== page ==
The illusions of British fishermen.

British fishermen are probably deluding themselves that Brexit will allow them to find control over their waters, which they never had. The European Union is firmly committed to preserving fishing rights in British waters. It has an argument for this. The English fish market is small and it has even declined with the fishery itself; the markets are therefore in Europe and particularly in France. Moreover, it is impossible to imagine management of stocks independent of that of the European Union. There will undoubtedly be forceful acts to drive out boats, but in the long term, British fishermen do not weigh heavily against other interests. Environmental ENGOs are powerful in the UK as well as the interests of energy companies (wind and oil).

The UK's marine space is increasingly occupied by wind farms. Finally, the strength of British liberalism is such that forces are already pushing for the generalization of ITQs (Individual Transferable Quotas) to further eliminate fishermen. If that happens, we will see the sale of quotas to foreign vessels.

The state of stocks has improved significantly . There are not enough British fishermen to exploit all their resources, even if Brexit can promote a certain renewal, where the forces exist. The bosses must already have massive recourse to immigrant sailors. 

In Scotland, sailors are more and more often from Asian countries. Finally, what will happen with Scotland? The Scots account for half of the British fishery for 50% of the 11,000 fishermen. Fishing is very dynamic there and the fishermen want Brexit, but there is already talk of a new referendum on Scottish independence, strongly supported by the European Union. What will then weigh the last English fishermen in a country where a minister of fisheries also declared himself as the minister of amateur fishermen, more numerous and more influential politically and economically?

Territories versus Markets.

In 1999, Christian Lequenne wrote in a Sciences Po review: “Contrary to popular belief, the 270,000 fishermen in the European Union do not go to sea with a strictly individualistic representation of their professional activity. On the contrary, they exercise their profession with the feeling of belonging to professional communities anchored in territories, a State, a port, a maritime region ” [ 1 ]. This territorial logic is widely challenged by European policy which tends to favor the market by promoting the capture of quotas by foreign vessels changing flag, in the name of the free movement of capital. Brexit is also a reaction against this practice and should be an opportunity to move towards a new management logic, that of maritime territories where fishery resources are a common good managed democratically.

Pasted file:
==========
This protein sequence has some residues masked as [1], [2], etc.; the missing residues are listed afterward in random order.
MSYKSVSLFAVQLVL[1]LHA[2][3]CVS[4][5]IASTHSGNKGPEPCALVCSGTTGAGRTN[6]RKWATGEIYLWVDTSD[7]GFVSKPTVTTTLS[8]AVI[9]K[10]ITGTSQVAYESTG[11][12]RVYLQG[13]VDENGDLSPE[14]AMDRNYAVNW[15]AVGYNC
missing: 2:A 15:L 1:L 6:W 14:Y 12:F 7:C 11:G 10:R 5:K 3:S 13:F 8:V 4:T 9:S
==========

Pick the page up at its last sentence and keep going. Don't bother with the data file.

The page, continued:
There are already elements of such practices between fishermen who often oppose but also know how to find compromises to adapt to realities and allow changes. The model is that of the management of the Bay of Granville, managed by fishermen from Jersey, Brittany and Normandy. There is no doubt that moving to the management of larger units such as the Celtic Sea, the English Channel or the North Sea requires long negotiations and considerable resources. Milestones have already been laid, but under the control of ENGO; the WWF thus piloted a draft management plan for the Celtic Sea, while the Environmental Defense Fund intervened in discussions on the management of the scallop in Normandy and in the English Channel. 

If ENGOs can play their role of protecting biodiversity and the environment, it is not their mandate to take over fisheries management with the financial support of the European Union. Rather, its role should be to promote relations and discussions between fishermen by strengthening the role of the Advisory Committees to give them the mission of managing maritime territories with the responsibility of good management. The NFFO, the organization of English fishermen, expressed the desire to modify management approaches by developing territorial management approaches by rotating fishing and fallow areas. There are therefore bases to get out of a politicized and biased debate on a return of the British to a control of their waters which never existed. 

There are political postures in this debate in Great Britain that have nothing to do with history or realities. The debate must be refocused on the role of fishermen in collective management because, very quickly, Brexit will give way in the United Kingdom as in the European Union to a discourse on blue growth. The future of fishermen is the least of the concerns of the majority of politicians because their interest in the sea mainly concerns other much more promising activities.

Translated by Google:

Thursday April 27, 2017, by LE SANN Alain Fisheries and Development Bulletin n ° 140, May 2017